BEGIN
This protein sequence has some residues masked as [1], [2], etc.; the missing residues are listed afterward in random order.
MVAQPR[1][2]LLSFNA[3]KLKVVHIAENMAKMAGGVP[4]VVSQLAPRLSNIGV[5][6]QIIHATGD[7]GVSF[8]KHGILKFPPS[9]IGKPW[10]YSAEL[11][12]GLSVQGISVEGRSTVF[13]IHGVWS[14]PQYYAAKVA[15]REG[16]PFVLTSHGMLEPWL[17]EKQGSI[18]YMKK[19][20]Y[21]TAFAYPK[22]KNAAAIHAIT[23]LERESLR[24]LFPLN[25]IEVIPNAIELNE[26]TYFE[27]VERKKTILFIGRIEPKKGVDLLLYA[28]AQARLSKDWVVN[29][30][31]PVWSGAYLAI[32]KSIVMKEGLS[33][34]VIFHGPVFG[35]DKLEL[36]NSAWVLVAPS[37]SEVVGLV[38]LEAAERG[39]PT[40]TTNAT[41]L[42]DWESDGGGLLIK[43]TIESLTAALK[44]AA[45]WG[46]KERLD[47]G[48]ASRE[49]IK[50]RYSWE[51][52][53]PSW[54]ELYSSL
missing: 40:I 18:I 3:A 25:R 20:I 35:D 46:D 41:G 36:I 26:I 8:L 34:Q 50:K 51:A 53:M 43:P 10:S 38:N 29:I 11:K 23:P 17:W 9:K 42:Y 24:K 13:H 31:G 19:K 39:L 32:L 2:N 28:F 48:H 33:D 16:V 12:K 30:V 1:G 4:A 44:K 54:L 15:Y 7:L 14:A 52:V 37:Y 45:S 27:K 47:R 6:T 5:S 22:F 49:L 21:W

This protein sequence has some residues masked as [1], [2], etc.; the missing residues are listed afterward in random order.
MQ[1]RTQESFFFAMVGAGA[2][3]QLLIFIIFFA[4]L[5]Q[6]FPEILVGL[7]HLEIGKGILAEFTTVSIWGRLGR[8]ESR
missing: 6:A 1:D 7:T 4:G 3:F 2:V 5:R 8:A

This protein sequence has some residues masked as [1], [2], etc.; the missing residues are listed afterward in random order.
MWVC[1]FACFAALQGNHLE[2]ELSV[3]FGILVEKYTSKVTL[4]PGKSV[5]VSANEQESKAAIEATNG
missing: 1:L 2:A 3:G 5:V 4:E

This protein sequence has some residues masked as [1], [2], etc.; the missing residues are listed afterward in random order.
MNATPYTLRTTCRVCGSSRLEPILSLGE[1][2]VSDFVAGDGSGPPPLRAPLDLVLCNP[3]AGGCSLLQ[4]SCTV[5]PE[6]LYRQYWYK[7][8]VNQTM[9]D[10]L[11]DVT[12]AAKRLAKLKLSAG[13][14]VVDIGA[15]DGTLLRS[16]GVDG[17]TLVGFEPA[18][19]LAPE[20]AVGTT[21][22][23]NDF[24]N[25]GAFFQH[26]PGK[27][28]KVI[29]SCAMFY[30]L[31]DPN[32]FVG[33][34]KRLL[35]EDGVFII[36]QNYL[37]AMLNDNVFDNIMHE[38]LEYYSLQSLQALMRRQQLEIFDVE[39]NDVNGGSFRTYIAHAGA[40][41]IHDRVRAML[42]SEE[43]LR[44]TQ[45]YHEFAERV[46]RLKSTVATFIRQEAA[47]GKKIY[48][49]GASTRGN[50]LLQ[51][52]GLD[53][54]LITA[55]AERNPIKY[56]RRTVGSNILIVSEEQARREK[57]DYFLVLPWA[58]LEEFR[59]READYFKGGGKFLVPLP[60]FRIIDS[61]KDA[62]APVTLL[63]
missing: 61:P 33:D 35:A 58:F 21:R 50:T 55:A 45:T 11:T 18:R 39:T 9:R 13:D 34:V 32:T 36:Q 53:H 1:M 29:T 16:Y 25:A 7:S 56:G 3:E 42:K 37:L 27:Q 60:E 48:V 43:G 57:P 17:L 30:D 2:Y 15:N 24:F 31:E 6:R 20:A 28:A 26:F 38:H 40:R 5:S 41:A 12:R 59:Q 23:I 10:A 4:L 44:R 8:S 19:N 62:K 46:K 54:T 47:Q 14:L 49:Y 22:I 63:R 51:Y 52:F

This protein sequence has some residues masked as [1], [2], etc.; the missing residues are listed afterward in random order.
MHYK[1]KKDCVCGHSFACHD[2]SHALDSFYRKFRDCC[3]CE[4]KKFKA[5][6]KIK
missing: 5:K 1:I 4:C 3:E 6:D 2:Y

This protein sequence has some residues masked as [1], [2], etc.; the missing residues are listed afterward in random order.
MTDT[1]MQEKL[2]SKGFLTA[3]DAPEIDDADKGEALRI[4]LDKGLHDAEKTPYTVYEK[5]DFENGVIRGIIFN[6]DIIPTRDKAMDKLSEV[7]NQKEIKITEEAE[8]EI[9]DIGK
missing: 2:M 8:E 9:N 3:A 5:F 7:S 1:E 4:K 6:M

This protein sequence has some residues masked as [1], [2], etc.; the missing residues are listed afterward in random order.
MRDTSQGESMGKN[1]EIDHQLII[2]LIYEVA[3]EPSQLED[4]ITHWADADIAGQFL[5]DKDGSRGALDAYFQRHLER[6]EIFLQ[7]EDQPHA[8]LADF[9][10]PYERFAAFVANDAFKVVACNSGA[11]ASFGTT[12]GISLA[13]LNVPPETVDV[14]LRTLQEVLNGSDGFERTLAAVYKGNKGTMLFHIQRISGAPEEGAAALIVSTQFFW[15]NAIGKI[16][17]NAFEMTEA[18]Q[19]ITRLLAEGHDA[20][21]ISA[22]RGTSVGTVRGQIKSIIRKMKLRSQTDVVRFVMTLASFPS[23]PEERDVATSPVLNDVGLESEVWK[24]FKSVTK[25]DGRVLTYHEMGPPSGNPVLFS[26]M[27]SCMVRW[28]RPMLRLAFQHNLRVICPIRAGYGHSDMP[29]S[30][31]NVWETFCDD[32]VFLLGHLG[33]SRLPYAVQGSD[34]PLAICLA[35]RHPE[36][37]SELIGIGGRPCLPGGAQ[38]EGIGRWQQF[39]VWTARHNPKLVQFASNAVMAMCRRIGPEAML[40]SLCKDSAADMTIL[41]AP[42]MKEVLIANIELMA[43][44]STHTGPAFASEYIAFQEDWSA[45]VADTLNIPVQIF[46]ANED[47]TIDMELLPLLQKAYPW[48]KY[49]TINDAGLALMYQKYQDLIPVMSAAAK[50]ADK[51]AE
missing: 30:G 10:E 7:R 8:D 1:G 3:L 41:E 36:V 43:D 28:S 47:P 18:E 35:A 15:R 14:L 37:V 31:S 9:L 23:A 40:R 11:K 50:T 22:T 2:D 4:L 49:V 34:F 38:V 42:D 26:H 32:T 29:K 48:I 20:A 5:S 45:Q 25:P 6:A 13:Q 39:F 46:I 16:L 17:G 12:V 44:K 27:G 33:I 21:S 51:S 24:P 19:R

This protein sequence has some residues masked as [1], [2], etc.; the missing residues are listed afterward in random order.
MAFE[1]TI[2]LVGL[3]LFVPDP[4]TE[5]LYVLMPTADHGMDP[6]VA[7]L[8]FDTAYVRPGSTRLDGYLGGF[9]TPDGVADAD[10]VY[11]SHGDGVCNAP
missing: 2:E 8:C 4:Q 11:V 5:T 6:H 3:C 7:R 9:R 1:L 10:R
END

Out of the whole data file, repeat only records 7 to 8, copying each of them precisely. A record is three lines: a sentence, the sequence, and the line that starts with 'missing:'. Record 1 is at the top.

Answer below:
This protein sequence has some residues masked as [1], [2], etc.; the missing residues are listed afterward in random order.
MRDTSQGESMGKN[1]EIDHQLII[2]LIYEVA[3]EPSQLED[4]ITHWADADIAGQFL[5]DKDGSRGALDAYFQRHLER[6]EIFLQ[7]EDQPHA[8]LADF[9][10]PYERFAAFVANDAFKVVACNSGA[11]ASFGTT[12]GISLA[13]LNVPPETVDV[14]LRTLQEVLNGSDGFERTLAAVYKGNKGTMLFHIQRISGAPEEGAAALIVSTQFFW[15]NAIGKI[16][17]NAFEMTEA[18]Q[19]ITRLLAEGHDA[20][21]ISA[22]RGTSVGTVRGQIKSIIRKMKLRSQTDVVRFVMTLASFPS[23]PEERDVATSPVLNDVGLESEVWK[24]FKSVTK[25]DGRVLTYHEMGPPSGNPVLFS[26]M[27]SCMVRW[28]RPMLRLAFQHNLRVICPIRAGYGHSDMP[29]S[30][31]NVWETFCDD[32]VFLLGHLG[33]SRLPYAVQGSD[34]PLAICLA[35]RHPE[36][37]SELIGIGGRPCLPGGAQ[38]EGIGRWQQF[39]VWTARHNPKLVQFASNAVMAMCRRIGPEAML[40]SLCKDSAADMTIL[41]AP[42]MKEVLIANIELMA[43][44]STHTGPAFASEYIAFQEDWSA[45]VADTLNIPVQIF[46]ANED[47]TIDMELLPLLQKAYPW[48]KY[49]TINDAGLALMYQKYQDLIPVMSAAAK[50]ADK[51]AE
missing: 30:G 10:E 7:R 8:D 1:G 3:L 41:E 36:V 43:D 28:S 47:P 18:E 35:A 15:R 14:L 37:V 31:S 9:L 23:A 40:R 11:K 50:T 22:T 2:D 4:L 49:V 34:F 38:V 42:D 26:H 32:T 29:K 48:I 20:A 5:S 45:Q 25:P 6:A 13:Q 39:F 46:I 16:L 17:G 12:V 44:K 27:G 33:I 21:S 51:S 24:P 19:R

This protein sequence has some residues masked as [1], [2], etc.; the missing residues are listed afterward in random order.
MAFE[1]TI[2]LVGL[3]LFVPDP[4]TE[5]LYVLMPTADHGMDP[6]VA[7]L[8]FDTAYVRPGSTRLDGYLGGF[9]TPDGVADAD[10]VY[11]SHGDGVCNAP
missing: 2:E 8:C 4:Q 11:V 5:T 6:H 3:C 7:R 9:R 1:L 10:R